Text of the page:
Translating pronouns that don’t exist

One thing I struggle with a lot is choosing pronouns in interpreting or translation. As you probably know, the Japanese language doesn’t really use pronouns. Even the subject is omitted a lot of the time, meaning the speaker doesn’t need to say who they’re talking about if it has already been established. This makes it a lot of work for the interpreter to not only understand who is the subject, but also what sort of pronoun to give them in English – We? I? She? He? They?

It’s especially complicated in interpreting for the police or the courts: a lot of the time you’re interpreting evidence that’s being given and then utilised in the case. As such, it’s crucial that you get all of the minor details right when interpreting. You can’t just make translation errors in the witness box in court.

At the beginning of any interpreting session, it’s always difficult to get the specifics right, particularly if they don’t actually appear in the original sentence. It’s always a scramble to figure out what is going on, who is speaking and what is happening. The Japanese person is speaking directly to the questioner (the policeman; the lawyer; the judge), of course, and not the interpreter, so they don’t bother explaining the background; the questioner, of course, doesn’t realise exactly how ambiguous as a language Japanese can be, and barely offers any information before starting.

Who is the subject of the sentence – was it I, or We? Is the other person a He or She, or was it a group? (they). It’s really difficult to navigate a balance of being an invisible third party as an interpreter, and to also have a general understanding of the overall context that the interpreting is taking place in.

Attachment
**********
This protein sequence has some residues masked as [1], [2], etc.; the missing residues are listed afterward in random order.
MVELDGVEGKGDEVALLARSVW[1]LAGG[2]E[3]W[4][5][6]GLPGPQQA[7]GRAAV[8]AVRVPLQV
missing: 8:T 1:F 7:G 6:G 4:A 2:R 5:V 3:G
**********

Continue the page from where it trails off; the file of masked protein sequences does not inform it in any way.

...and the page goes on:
As a default, most people use I for a subject if it’s not clear how many people there are (was it just him, him and his wife, or his entire family?), and they if it’s a third person who has not been introduced properly (he or she?) . Until I receive some definite information from either side as to the gender of the person (such as a name), I just leave it as it appears in the original Japanese – ambiguous and assuming that the listener already knows.

So many times I fumble through the first few sentences with absolutely no understanding of the context, waiting for the police or the lawyer to ask for clarification. It’s almost a relief to have the questioner ask direct questions like, “was it just you or were there others?” or “who is this other person you speak of?”

I guess the bottom line is that briefing is everything. In an ideal world that would be the case, but I find with interpreting, in more cases than not, you’re just thrown into the deep end of everything.

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